And by 4, Junior just might be tall enough to ride a rollercoaster like Big Thunder Mountain!

If your child is shorter, it can be very frustrating for them because they want to try bigger things but they aren’t tall enough yet. If that’s the case, just avoid those things all together and don’t even mention anything like “maybe you’ll be tall enough next year.” Take heart in knowing that a child this age will probably only remember significant moments from the trip years later. Plan something really amazing like a character breakfast or a fireworks dessert party. These things will make an impact and they won’t care that they were too short to ride the big kid rides.

5 to 6 years old

As kids get older, their selective memory becomes stronger, and they can remember significant events even years later. Visiting at this age is a blast for you and your kids! What’s more, these kids have attended school and are much better equipped to wait in lines, which is a good thing because your schedule might not allow you to visit in the value season and your child is likely tall enough to ride attractions with longer lines like Space Mountain, Expedition Everest, and Flight of Passage, all of which have a 44-inch height requirement.

Expedition Everest is for taller children, so your kids might be ready for this around five or six!

Expedition Everest is for taller children, so your kids might be ready for this around five or six!

On the downside, five- and six-year-olds will likely still need a break at some point during the day. Consider investing the money in a family suite at Disney’s Art of Animation resort. These rooms have a separate bedroom so you can let your little one sleep while you enjoy some rest yourself without disturbing a light sleeper.

Also, it might not be a bad idea to stay at one of the Disney resort hotels with a really nice water area like Art of Animation in the value category, Disney’s Coronado Springs Resort in the moderate category, or Disney’s Yacht Club Resort or Disney’s Beach Club Resort in the deluxe category, both of which allow access to Stormalong Bay- arguably the nicest resort hotel pool on property.

7 to 9 years old

By around eight years old, kids’ endurance is much higher meaning you won’t need to lug around a stroller anymore, and you’ll probably be over naps. Even still, a mid-day break isn’t a bad idea for young and old alike. Disney World can be overwhelming and tiring even for adults.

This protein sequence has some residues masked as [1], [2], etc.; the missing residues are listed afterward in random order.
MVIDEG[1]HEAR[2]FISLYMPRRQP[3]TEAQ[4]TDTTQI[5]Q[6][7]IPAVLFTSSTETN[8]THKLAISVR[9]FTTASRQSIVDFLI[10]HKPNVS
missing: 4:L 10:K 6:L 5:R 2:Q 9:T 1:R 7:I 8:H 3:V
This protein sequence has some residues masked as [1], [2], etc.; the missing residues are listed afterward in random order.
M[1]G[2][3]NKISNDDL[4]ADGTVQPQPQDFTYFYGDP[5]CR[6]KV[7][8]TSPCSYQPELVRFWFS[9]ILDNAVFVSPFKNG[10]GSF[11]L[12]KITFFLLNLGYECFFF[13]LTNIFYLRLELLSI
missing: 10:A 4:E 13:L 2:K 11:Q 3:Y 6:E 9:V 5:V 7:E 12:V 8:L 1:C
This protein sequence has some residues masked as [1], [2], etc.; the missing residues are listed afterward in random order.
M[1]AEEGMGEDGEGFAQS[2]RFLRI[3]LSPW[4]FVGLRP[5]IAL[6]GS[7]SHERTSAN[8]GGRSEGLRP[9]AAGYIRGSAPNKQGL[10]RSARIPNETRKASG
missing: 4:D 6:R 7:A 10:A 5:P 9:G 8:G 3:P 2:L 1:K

Also, at seven years old, kids can go on rides unattended as long as they meet the height requirements. If he or she wants to ride Rock ‘n’ Rollercoaster or Primeval Whirl (48 inches) and you would rather not get so dizzy, it can be done!

Rock N Rollercoaster requires riders to be at least 48 inches tall, but prepare your kids that it goes upside down!

Rock N Rollercoaster requires riders to be at least 48 inches tall, but prepare your kids that it goes upside down!

Finally, this is your last chance to take advantage of discounted tickets. After age nine, they’re able to ride anything in the park, which means they pay full price.

10 to 13 years old

At some point in these early years of the adult ticket, your child will likely be old enough and tall enough to ride everything in the parks. They’re also ready for some extra responsibility especially if they have an older sibling or they brought along a friend. This will take some pressure off of you to parent for your entire vacation.

On the downside, the teen years are starting to set in along with the attitude. Have you seen Inside Out? Ugh. Kids at this age might declare that they are too old for all that little kid stuff or pose for a magical photo op.

Hand over the MagicBand! Your kids are now ready to go off on their own!

Hand over the MagicBand! Your kids are now ready to go off on their own!

14 years old and up

Disney rules state that 14 years old is the minimum age for a child to enter a Disney Park on his or her own. If you feel comfortable with that, embrace this new era of parenthood and take advantage of some new-found freedom.

At what age did you take your kids to Disney World for the first time?